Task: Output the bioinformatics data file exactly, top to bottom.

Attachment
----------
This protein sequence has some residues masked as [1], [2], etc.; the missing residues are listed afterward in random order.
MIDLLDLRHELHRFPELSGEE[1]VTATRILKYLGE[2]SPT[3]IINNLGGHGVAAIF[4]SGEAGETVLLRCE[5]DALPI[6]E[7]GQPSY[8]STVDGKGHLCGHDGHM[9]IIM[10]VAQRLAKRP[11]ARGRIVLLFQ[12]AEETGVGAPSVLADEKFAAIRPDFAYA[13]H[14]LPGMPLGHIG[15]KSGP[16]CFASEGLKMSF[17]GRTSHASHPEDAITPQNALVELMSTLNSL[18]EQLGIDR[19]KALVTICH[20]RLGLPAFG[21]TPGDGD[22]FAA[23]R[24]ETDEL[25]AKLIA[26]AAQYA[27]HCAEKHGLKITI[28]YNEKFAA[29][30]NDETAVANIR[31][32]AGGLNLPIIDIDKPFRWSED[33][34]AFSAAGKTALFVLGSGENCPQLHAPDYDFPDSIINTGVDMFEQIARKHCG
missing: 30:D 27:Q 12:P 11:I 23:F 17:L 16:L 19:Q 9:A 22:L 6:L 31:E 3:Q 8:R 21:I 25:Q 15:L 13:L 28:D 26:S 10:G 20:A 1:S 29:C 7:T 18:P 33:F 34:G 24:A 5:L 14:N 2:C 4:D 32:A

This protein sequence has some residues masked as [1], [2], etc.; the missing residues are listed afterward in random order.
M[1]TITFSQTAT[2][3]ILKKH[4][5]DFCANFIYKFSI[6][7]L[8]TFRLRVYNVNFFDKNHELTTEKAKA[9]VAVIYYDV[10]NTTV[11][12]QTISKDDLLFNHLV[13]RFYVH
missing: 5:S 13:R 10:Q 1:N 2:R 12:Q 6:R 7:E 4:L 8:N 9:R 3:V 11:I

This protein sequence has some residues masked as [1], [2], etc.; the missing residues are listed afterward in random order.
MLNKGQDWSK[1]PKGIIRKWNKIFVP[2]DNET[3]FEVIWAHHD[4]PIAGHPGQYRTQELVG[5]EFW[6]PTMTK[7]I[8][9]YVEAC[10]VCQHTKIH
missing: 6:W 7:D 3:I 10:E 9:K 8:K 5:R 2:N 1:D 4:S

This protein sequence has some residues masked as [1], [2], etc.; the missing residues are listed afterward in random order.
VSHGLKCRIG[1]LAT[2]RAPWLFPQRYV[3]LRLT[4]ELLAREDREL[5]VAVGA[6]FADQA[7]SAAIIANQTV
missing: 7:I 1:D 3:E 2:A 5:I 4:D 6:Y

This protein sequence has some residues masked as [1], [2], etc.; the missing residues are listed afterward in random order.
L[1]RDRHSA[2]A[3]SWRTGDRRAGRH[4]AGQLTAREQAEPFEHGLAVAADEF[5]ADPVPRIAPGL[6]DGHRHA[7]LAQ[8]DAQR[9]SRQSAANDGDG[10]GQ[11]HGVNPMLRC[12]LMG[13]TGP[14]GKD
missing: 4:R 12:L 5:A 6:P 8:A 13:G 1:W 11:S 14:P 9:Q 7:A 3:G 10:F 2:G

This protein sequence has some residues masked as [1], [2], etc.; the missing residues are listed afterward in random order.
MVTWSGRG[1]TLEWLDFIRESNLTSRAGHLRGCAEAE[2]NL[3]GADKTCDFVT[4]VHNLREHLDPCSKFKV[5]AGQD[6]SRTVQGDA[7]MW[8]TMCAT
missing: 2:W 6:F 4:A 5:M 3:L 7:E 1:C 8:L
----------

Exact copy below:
This protein sequence has some residues masked as [1], [2], etc.; the missing residues are listed afterward in random order.
MIDLLDLRHELHRFPELSGEE[1]VTATRILKYLGE[2]SPT[3]IINNLGGHGVAAIF[4]SGEAGETVLLRCE[5]DALPI[6]E[7]GQPSY[8]STVDGKGHLCGHDGHM[9]IIM[10]VAQRLAKRP[11]ARGRIVLLFQ[12]AEETGVGAPSVLADEKFAAIRPDFAYA[13]H[14]LPGMPLGHIG[15]KSGP[16]CFASEGLKMSF[17]GRTSHASHPEDAITPQNALVELMSTLNSL[18]EQLGIDR[19]KALVTICH[20]RLGLPAFG[21]TPGDGD[22]FAA[23]R[24]ETDEL[25]AKLIA[26]AAQYA[27]HCAEKHGLKITI[28]YNEKFAA[29][30]NDETAVANIR[31][32]AGGLNLPIIDIDKPFRWSED[33][34]AFSAAGKTALFVLGSGENCPQLHAPDYDFPDSIINTGVDMFEQIARKHCG
missing: 30:D 27:Q 12:P 11:I 23:F 17:L 16:L 19:Q 9:A 22:L 6:L 31:E 3:Q 8:R 21:I 25:Q 15:L 13:L 28:D 26:S 10:G 20:A 1:S 29:C 7:T 18:P 33:F 34:G 24:A 5:L 14:N 2:C 4:D 32:A

This protein sequence has some residues masked as [1], [2], etc.; the missing residues are listed afterward in random order.
M[1]TITFSQTAT[2][3]ILKKH[4][5]DFCANFIYKFSI[6][7]L[8]TFRLRVYNVNFFDKNHELTTEKAKA[9]VAVIYYDV[10]NTTV[11][12]QTISKDDLLFNHLV[13]RFYVH
missing: 5:S 13:R 10:Q 1:N 2:R 12:Q 6:R 7:E 4:L 8:N 9:R 3:V 11:I

This protein sequence has some residues masked as [1], [2], etc.; the missing residues are listed afterward in random order.
MLNKGQDWSK[1]PKGIIRKWNKIFVP[2]DNET[3]FEVIWAHHD[4]PIAGHPGQYRTQELVG[5]EFW[6]PTMTK[7]I[8][9]YVEAC[10]VCQHTKIH
missing: 6:W 7:D 3:I 10:E 9:K 8:K 5:R 2:N 1:D 4:S

This protein sequence has some residues masked as [1], [2], etc.; the missing residues are listed afterward in random order.
VSHGLKCRIG[1]LAT[2]RAPWLFPQRYV[3]LRLT[4]ELLAREDREL[5]VAVGA[6]FADQA[7]SAAIIANQTV
missing: 7:I 1:D 3:E 2:A 5:I 4:D 6:Y

This protein sequence has some residues masked as [1], [2], etc.; the missing residues are listed afterward in random order.
L[1]RDRHSA[2]A[3]SWRTGDRRAGRH[4]AGQLTAREQAEPFEHGLAVAADEF[5]ADPVPRIAPGL[6]DGHRHA[7]LAQ[8]DAQR[9]SRQSAANDGDG[10]GQ[11]HGVNPMLRC[12]LMG[13]TGP[14]GKD
missing: 4:R 12:L 5:A 6:P 8:A 13:G 1:W 11:S 14:P 9:Q 7:A 3:G 10:F 2:G

This protein sequence has some residues masked as [1], [2], etc.; the missing residues are listed afterward in random order.
MVTWSGRG[1]TLEWLDFIRESNLTSRAGHLRGCAEAE[2]NL[3]GADKTCDFVT[4]VHNLREHLDPCSKFKV[5]AGQD[6]SRTVQGDA[7]MW[8]TMCAT
missing: 2:W 6:F 4:A 5:M 3:L 7:E 1:C 8:L